Third normal form is based on the concept of transitive dependency. A functional dependency X->Y in a relation is a transitive dependency if there is a set of attributes Z that is not a subset of any key of the relation, and both X->Z and Z->Y hold. In other words, a relation is in 3NF if, whenever a functional dependency X->A holds in the relation, either (a) X is a superkey of the relation, or (b) A is a prime attribute of the relation.
Practical Rule1: “Eliminate Columns not Dependent on Key,” i.e., if attributes do not contribute to a description of a key, remove them to a separate table.
Formal Definition2: A relation is in third normal form (3NF) if and only if it is in 2NF and every nonkey attribute is nontransitively dependent on the primary key.
Boyce-Codd Normal Form (BCNF)
Boyce-Codd normal form is stricter than 3NF, meaning that every relation in BCNF is also in 3NF; however, a relation in 3NF is not necessarily in BCNF. A relation schema is an BCNF if whenever a functional dependency X->A holds in the relation, then X is a superkey of the relation. The only difference between BCNF and 3NF is that condition (b) of 3NF, which allows A to be prime if X is not a superkey, is absent from BCNF.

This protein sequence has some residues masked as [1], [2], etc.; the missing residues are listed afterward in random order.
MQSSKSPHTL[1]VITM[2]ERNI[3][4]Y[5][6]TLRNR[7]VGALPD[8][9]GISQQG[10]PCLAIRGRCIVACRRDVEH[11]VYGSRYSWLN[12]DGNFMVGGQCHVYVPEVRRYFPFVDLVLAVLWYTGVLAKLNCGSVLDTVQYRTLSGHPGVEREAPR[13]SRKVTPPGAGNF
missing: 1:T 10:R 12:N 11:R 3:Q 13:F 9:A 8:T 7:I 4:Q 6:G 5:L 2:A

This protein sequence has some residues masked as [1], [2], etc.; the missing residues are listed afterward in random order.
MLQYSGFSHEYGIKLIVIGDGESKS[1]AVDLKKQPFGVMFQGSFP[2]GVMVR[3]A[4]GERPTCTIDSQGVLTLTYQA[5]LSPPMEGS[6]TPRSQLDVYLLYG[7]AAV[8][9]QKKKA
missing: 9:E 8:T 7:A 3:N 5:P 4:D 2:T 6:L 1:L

Formal Definition2: A relation is in Boyce/Codd normal form (BCNF) if and only if every determinant is a candidate key. [A determinant is any attribute on which some other attribute is (fully) functionally dependent.]
Fourth Normal Form (4NF)
Multivalued dependencies are a consequence of first normal form, which disallowed an attribute in a tuple to have a set of values. If we have two or more multivalued independent attributes in the same relation schema, we get into a problem of having to repeat every value of one of the attributes with every value of the other attribute to keep the relation instances consistent.